Bike techniques to race fast and remain injury-free. By Sun City Physiotherapy

Cycling is considered a low impact activity but some cyclists do experience pain the the back, knees, feet, saddle region, neck, wrists and hands.

The Physiotherapy Association of British Columbia (PABC) recently outlined some simple steps, call the Physio-4, that cyclists can use to reduce their chances for injury, prevent pain, and cycle more effectively.

The Physio-4 for Cycling:

Select a bike that fits. An ill-fitting bike causes pain. A bike that fits – frame size, pedal alignment, handlebar position and saddle height – promotes good posture. Your physiotherapist can provide tips on correct bike fit and can correct poor mechanics before pain and injury develop.

Choose cycling if you have osteoarthritis in your hips, knees or feet. The non-impact, rhythmic motion helps reduce joint pain and stiffness and keeps your muscles strong. Your physiotherapist can prescribe a cycling program and help you choose the right bike.

The aerobic benefits of cycling help to manage high blood pressure and reduce the risk of heart disease. Cycling builds stamina. Your physiotherapist can help determine the right level of aerobic exercise and develop a program to meet your goals.

Stretch and strengthen off your bike to improve on-bike performance. Your physiotherapist can create a program to treat muscles that are prone to tightness as well as help you strengthen areas such as your core to dramatically improve your cycling efficiency.

It’s also important to remember to always wearing a helmet and fluorescent clothing by day and reflective clothing at night. After dark and in the rain, cyclists should ensure they have lights that work – white for the front and red for the back. Cyclists should also be vigilant about what’s on the road and be on the lookout for car doors being opened by motorists.

Swim techniques to race fast and remain injury-free. Sun City Physiotherapy

Swimming has a relatively low risk of sport related injury, yet, swimmers often complain of shoulder pain. This can be caused by muscle overuse and incorrect technique. By making stroke adjustments, you can not only minimize pain and prevent injury, but also improve performance.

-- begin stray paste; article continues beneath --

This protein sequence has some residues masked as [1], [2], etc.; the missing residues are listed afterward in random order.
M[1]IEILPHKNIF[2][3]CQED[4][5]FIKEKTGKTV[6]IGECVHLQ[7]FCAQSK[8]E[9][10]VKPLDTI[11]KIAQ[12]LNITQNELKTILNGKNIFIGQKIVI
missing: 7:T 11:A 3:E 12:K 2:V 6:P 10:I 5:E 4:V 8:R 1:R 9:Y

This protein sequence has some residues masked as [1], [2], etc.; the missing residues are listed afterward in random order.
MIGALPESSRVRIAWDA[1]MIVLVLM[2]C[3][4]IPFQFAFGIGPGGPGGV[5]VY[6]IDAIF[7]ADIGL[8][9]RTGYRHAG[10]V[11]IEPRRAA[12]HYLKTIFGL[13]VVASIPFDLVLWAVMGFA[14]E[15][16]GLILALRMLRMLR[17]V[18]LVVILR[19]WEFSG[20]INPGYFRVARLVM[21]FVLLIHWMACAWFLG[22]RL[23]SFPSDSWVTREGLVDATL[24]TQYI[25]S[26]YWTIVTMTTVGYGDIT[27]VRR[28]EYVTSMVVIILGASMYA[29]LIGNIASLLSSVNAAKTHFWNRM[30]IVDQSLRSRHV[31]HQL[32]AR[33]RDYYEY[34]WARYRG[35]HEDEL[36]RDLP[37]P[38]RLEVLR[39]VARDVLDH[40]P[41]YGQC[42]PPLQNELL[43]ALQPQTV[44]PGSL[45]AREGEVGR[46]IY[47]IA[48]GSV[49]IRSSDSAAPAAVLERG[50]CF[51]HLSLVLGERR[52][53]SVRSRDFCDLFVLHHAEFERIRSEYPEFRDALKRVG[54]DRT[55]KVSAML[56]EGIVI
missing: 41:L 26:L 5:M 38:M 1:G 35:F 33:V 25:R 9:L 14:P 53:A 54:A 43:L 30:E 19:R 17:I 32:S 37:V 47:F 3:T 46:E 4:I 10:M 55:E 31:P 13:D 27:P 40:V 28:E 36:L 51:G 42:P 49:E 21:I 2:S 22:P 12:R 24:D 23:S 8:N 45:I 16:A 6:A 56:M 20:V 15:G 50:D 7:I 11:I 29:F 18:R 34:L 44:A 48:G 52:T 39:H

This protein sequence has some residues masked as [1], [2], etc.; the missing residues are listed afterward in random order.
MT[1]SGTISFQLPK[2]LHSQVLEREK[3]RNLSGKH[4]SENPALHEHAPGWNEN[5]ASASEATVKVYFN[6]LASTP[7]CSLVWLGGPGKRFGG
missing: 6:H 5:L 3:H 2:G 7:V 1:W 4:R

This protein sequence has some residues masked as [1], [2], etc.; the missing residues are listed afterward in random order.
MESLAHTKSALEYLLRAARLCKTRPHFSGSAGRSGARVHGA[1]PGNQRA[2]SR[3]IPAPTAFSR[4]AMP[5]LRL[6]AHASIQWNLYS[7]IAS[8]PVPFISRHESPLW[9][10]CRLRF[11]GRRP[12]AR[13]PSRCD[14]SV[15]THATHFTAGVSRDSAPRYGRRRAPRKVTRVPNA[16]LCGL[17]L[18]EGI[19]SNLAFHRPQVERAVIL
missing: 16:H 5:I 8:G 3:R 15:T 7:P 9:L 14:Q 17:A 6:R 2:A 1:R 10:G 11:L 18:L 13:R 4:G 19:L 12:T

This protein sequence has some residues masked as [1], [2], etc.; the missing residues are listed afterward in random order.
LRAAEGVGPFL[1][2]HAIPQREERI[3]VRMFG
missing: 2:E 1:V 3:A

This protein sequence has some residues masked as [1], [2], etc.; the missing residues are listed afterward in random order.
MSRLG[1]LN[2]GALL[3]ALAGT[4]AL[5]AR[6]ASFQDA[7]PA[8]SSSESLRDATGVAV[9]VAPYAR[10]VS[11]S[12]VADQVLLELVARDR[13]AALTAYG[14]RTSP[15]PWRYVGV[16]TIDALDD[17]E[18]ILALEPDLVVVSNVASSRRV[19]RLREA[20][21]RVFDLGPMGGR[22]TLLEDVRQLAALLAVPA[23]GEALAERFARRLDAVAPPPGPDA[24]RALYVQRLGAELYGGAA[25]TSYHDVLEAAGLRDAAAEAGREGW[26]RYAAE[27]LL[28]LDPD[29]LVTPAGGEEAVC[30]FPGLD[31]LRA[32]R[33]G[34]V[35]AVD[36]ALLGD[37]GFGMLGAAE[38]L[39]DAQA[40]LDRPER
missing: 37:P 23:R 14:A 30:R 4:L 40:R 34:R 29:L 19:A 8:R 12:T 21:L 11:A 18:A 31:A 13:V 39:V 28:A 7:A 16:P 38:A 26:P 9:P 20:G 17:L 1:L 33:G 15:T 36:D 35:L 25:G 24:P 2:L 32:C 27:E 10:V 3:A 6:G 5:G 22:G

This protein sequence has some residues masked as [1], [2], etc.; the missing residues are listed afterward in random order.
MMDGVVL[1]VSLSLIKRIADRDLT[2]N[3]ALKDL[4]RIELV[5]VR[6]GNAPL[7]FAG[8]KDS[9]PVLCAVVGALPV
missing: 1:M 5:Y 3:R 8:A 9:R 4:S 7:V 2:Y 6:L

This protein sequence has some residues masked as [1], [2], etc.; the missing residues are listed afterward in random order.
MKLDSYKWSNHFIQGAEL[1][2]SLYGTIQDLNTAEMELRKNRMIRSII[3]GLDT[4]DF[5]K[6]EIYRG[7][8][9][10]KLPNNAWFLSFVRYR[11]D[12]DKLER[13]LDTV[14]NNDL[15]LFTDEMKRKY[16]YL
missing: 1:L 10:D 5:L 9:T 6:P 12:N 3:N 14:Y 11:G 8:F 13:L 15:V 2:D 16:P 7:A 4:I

The Physiotherapy Association of British Columbia (PABC) recently outlined some simple steps, call the Physio-4, that swimmers can use to reduce their chances for injury, prevent pain, and swim more effectively.

The Physio-4 for swimming:

Be mindful of body rotation. Never swim with a “flat body” as this limits the rotation of the shoulder along the axis of the spine. Develop a symmetrical way to rotate your body for an efficient breathing pattern and this will greatly reduce the risk of shoulder injuries.  

Enter the water with a flat hand. A hand directed outwards when entering the water leads to unhealthy internal rotation.  This is one of the most common causes of acute pain in the shoulder as it overuses the muscles.  It is best to enter the water with a flat hand, fingertips first. 

Maintain good posture. The saying “shoulders back, chest forward” applies both in and out of the water. Hunched or rounded shoulders can lead to a wide arm recovery that causes shoulder injuries and “cross-overs” in your stroke. Strengthening the muscles at the back of the shoulder and stretching those at the front will help prevent injury, and help you to swim faster.

Incorporate bilateral breathing into your swim workout. Breathing only on one side will develop the muscles on that side more than the other.  This can eventually lead to shoulder problems.  By breathing on both sides with every workout you can prevent this from happening.

Aside from these injury-prevention techniques, there are important things to remember when swimming outdoors. Never dive head first into water unless the depth is known. When swimming in lakes or oceans be aware of any natural hazards such as tides and rapids, never swim alone, and always let someone know where you are training. And always be mindful of boaters – because they may not always be looking for you.

If you are injured or in pain during or after swimming, or require an exercise program to help avoid or overcome shoulder injury, Sun City Physiotherapy can help. Call 250-861-8056 to book your appointment today.